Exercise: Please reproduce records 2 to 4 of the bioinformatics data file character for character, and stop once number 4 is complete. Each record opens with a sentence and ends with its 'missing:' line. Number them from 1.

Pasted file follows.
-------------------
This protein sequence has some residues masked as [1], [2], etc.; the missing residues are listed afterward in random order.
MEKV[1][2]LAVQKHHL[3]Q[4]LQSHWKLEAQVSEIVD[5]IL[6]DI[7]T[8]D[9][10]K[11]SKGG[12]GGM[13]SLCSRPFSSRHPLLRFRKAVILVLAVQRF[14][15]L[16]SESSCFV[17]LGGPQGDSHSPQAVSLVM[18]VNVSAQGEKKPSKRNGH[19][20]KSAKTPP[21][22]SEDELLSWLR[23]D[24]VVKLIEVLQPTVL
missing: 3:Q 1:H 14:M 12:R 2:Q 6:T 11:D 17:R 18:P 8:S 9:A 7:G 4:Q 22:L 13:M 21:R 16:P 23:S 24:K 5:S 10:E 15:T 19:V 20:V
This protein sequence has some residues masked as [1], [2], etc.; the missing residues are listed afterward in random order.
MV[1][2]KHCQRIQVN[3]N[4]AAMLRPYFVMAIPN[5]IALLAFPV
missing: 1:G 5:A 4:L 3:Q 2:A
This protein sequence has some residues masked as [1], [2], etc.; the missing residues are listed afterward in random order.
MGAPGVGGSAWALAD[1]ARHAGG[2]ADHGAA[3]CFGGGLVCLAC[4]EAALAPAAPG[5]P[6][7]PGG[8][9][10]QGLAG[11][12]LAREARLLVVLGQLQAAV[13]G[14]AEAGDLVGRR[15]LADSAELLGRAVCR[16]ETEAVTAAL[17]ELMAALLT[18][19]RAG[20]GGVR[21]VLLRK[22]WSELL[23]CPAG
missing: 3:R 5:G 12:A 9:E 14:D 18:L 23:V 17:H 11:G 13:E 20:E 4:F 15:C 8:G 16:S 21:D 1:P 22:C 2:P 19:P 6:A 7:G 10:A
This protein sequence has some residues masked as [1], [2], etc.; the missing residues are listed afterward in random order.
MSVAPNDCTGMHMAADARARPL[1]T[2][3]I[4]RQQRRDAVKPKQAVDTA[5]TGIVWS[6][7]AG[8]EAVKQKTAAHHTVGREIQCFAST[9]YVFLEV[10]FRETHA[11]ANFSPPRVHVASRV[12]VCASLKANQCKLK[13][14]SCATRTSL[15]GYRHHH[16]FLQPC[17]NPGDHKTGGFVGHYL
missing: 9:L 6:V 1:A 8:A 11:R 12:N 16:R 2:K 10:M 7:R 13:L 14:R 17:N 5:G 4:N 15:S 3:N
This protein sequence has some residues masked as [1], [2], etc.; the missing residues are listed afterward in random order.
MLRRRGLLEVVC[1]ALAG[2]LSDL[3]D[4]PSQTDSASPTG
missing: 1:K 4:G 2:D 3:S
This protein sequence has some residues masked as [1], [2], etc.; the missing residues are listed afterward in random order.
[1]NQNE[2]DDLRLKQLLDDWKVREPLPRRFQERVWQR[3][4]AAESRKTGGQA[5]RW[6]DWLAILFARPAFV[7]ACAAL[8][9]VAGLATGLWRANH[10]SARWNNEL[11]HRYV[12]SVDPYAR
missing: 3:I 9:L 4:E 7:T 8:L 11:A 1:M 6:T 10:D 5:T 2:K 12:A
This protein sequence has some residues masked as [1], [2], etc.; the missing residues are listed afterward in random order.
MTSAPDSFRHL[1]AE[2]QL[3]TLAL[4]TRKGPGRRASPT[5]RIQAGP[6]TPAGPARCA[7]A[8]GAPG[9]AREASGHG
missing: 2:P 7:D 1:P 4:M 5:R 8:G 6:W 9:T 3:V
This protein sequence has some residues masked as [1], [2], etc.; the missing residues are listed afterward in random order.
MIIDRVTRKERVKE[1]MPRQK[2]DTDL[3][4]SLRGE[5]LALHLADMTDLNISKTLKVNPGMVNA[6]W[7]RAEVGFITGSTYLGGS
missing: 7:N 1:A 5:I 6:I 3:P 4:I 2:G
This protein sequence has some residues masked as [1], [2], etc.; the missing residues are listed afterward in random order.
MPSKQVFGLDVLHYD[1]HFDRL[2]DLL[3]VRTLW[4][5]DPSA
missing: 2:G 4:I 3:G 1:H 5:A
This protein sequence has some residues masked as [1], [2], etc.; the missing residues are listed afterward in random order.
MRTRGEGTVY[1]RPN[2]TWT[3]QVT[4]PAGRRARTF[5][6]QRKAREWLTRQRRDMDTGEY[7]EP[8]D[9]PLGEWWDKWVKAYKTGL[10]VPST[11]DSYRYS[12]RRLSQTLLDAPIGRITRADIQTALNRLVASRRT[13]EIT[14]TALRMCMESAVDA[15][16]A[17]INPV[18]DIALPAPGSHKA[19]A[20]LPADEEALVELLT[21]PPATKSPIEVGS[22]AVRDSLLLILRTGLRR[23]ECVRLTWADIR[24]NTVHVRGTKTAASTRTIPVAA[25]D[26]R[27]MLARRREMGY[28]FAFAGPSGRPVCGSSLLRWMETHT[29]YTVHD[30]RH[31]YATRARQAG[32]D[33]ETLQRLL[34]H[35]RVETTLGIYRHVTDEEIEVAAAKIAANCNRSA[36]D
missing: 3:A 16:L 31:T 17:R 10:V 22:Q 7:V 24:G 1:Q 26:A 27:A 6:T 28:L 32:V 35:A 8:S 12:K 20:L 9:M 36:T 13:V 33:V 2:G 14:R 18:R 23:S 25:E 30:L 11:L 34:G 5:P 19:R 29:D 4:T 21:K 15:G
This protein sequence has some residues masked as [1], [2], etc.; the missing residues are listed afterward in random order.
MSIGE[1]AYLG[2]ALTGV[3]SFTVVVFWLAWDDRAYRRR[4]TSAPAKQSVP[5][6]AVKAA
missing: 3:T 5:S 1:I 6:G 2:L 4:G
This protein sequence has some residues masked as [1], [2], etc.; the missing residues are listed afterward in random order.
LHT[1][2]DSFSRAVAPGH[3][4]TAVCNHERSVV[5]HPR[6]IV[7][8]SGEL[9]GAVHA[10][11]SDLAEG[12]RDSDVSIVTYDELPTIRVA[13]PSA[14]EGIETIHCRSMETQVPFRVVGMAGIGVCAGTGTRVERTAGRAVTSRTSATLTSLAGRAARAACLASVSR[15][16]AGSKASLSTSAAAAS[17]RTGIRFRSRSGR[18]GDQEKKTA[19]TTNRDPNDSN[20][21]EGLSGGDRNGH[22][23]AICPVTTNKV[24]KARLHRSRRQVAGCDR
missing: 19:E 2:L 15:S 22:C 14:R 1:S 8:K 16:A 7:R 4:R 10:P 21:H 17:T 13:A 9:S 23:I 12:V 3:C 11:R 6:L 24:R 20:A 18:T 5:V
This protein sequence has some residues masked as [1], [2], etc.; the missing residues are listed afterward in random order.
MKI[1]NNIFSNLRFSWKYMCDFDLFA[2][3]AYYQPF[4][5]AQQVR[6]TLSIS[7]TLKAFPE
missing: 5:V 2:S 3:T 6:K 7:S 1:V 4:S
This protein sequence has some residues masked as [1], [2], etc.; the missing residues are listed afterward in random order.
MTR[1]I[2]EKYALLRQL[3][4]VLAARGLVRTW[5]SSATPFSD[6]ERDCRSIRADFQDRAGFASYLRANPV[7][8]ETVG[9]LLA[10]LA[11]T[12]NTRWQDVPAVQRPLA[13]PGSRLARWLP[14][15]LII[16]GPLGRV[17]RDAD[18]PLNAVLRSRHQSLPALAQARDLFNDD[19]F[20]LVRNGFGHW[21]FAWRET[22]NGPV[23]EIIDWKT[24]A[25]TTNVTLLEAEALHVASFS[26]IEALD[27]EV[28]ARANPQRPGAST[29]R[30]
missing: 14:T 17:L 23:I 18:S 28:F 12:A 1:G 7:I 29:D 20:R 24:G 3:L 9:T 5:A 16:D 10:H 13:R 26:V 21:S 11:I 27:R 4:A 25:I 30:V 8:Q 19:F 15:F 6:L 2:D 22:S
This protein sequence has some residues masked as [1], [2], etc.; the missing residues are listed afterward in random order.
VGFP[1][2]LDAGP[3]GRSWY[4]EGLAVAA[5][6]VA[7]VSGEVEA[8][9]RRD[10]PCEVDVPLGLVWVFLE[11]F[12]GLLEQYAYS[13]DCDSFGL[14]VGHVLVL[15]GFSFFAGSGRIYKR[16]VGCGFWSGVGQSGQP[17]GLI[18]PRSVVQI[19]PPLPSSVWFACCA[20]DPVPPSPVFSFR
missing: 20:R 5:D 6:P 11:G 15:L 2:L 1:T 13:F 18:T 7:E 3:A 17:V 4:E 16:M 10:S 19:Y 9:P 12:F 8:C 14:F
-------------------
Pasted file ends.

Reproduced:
This protein sequence has some residues masked as [1], [2], etc.; the missing residues are listed afterward in random order.
MV[1][2]KHCQRIQVN[3]N[4]AAMLRPYFVMAIPN[5]IALLAFPV
missing: 1:G 5:A 4:L 3:Q 2:A
This protein sequence has some residues masked as [1], [2], etc.; the missing residues are listed afterward in random order.
MGAPGVGGSAWALAD[1]ARHAGG[2]ADHGAA[3]CFGGGLVCLAC[4]EAALAPAAPG[5]P[6][7]PGG[8][9][10]QGLAG[11][12]LAREARLLVVLGQLQAAV[13]G[14]AEAGDLVGRR[15]LADSAELLGRAVCR[16]ETEAVTAAL[17]ELMAALLT[18][19]RAG[20]GGVR[21]VLLRK[22]WSELL[23]CPAG
missing: 3:R 5:G 12:A 9:E 14:D 18:L 23:V 17:H 11:G 13:E 20:E 4:F 15:C 8:G 16:S 21:D 1:P 22:C 2:P 19:P 6:A 7:G 10:A
This protein sequence has some residues masked as [1], [2], etc.; the missing residues are listed afterward in random order.
MSVAPNDCTGMHMAADARARPL[1]T[2][3]I[4]RQQRRDAVKPKQAVDTA[5]TGIVWS[6][7]AG[8]EAVKQKTAAHHTVGREIQCFAST[9]YVFLEV[10]FRETHA[11]ANFSPPRVHVASRV[12]VCASLKANQCKLK[13][14]SCATRTSL[15]GYRHHH[16]FLQPC[17]NPGDHKTGGFVGHYL
missing: 9:L 6:V 1:A 8:A 11:R 12:N 16:R 2:K 10:M 7:R 13:L 14:R 17:N 5:G 4:N 15:S 3:N